Borrowers with patchy credit records now stand a greater chance of getting a mortgage as lenders quietly introduce more 'sub-prime' deals.
While most high street banks and building societies won't accept an applicant who has missed the odd credit card or loan payment, specialist lenders such as Kensington Mortgages and General Electric (GE), whose deals are often accessible via brokers only, could offer hope.
Yet sub-prime deals – for those with patchy or poor credit records – are much pricier than standard mortgages and often cost thousands of pounds more over the introductory period alone.
Since April, many more such deals have become available, and only this week one lender loosened its criteria further to make its range more widely obtainable.
Lenders are not shouting from the rooftops about their sub-prime range and are keen to avoid describing them as sub-prime as the word has become toxic.
But they have ramped up communication with brokers over recent weeks, intermediaries have reported, in the hope advisers will push these deals to borrowers.
The wide availability of sub-prime mortgages was largely blamed for the onset of the credit crunch. And for a while, they effectively vanished from the UK market.
The current crop of sub-prime deals is nothing like the loans available in 2007 and earlier.
Where some were available to those with serious debt problems, with some homeowners allowed to borrow close to or more than the value of their home, conditions are much stricter now.
For instance, brokers say lenders are more likely to accept borrowers hit by a one-off incident such as a relationship breakdown or job loss (where the subsequent financial problems have been resolved) rather than consistent late payers.
David Hollingworth, from broker London & Country, says: "We are starting to see a little bit more activity from specialist lenders but the deals are nothing like what we saw pre-credit crunch. They are for those with much lighter problems."
The availability of such deals may also be limited.
Matthew Fleming-Duffy, from broker Abacus Financial, says: "Lenders are offering this type of product on very strict criteria. This means only a small amount of these mortgages will be available.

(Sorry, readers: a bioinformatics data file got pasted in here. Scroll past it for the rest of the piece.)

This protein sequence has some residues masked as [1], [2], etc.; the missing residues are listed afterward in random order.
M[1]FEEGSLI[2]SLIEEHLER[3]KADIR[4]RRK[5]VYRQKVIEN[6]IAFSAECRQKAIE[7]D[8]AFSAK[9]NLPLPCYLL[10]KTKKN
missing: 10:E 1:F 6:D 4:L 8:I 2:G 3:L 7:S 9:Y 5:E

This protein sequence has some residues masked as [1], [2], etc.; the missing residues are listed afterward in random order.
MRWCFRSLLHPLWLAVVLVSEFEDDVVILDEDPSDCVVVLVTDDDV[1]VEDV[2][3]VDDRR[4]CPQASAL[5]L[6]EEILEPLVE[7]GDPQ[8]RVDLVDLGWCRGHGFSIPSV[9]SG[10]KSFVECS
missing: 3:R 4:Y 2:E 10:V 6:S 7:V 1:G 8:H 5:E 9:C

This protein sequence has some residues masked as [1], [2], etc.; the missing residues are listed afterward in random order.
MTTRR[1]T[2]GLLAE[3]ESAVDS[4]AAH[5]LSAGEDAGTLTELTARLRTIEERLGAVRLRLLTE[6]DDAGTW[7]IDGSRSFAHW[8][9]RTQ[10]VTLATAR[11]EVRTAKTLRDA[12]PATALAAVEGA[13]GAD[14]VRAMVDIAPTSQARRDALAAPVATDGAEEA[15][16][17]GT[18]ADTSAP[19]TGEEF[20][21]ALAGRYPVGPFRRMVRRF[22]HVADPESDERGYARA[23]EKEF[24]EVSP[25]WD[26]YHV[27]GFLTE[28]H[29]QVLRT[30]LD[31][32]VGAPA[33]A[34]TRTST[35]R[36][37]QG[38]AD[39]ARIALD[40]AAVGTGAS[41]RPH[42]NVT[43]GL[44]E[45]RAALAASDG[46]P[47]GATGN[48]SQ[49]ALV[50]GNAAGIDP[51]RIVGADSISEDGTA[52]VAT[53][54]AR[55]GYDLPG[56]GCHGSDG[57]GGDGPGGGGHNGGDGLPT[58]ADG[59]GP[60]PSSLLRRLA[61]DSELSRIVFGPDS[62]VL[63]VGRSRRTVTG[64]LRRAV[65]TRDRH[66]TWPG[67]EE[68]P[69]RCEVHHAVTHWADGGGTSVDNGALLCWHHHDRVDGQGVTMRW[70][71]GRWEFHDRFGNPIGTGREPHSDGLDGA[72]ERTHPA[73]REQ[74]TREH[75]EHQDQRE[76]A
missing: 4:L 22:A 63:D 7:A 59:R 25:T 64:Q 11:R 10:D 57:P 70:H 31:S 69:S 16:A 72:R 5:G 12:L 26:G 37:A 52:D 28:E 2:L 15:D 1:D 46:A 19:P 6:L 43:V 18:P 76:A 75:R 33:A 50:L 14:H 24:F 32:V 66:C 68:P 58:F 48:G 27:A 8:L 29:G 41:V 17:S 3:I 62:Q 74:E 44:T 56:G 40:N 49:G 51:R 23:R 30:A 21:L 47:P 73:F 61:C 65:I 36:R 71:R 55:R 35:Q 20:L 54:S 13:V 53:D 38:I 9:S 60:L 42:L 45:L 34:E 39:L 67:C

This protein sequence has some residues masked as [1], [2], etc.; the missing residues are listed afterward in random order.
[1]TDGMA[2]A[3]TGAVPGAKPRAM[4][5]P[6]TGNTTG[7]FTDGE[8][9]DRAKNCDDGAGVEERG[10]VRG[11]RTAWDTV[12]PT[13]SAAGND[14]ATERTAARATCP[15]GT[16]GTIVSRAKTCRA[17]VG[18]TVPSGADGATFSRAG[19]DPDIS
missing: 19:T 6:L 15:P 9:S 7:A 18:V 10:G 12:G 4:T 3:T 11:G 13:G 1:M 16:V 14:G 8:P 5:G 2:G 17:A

"While I would bid a cautious welcome to the return of these mortgages, we must be conscious this type of lending is regarded as high risk."
Some of the sub-prime deals available
You'll pay more if you have had credit problems. Kensington, for instance, charges from 4.99% (plus a £999 fee) for someone with no recent credit problems on a two-year fix, compared to a minimum 5.99% (plus £1,499 fee) for someone with recent missed payments.
Over two years on a £150,000 mortgage, with the fee paid up-front, it will cost £24,683 on the sub-prime deal compared to £22,023 on the standard mortgage – a £2,660 difference.
Kensington launched a range of deals in April for customers with County Court Judgments (CCJs) or missed loan or credit card payments in the past two years. But they can only borrow up to 70% of the value of their home, known as the loan-to-value (LTV).
However, any defaults must have been cleared for at least six months.
Kensington points out it doesn't accept or reject a customer based on a credit score. Instead, individual underwriters assess a customer's ability to repay their mortgage.
Igroup, part of multinational giant GE, also offers deals to those with CCJs or missed payments. This week, it alerted brokers it is raising the maximum LTV allowed from 75% to 80%.
Another lender, MBS Lending, part of Melton Mowbray Building Society, also offers loans to those with three missed payments in the past year or to those with a maximum £6,000 in CCJs over the past two years, but only up to 50% LTV.
Charles Morley, from Kensington, says: "We've all seen evidence of people struggling to meet all of their credit commitments during this recession.
"But even if they get back on their feet they will find it very hard to get a mortgage because of the restrictive credit scoring used by many lenders.
"Kensington can help these borrowers because we make a decision on the customer, not just their credit score."
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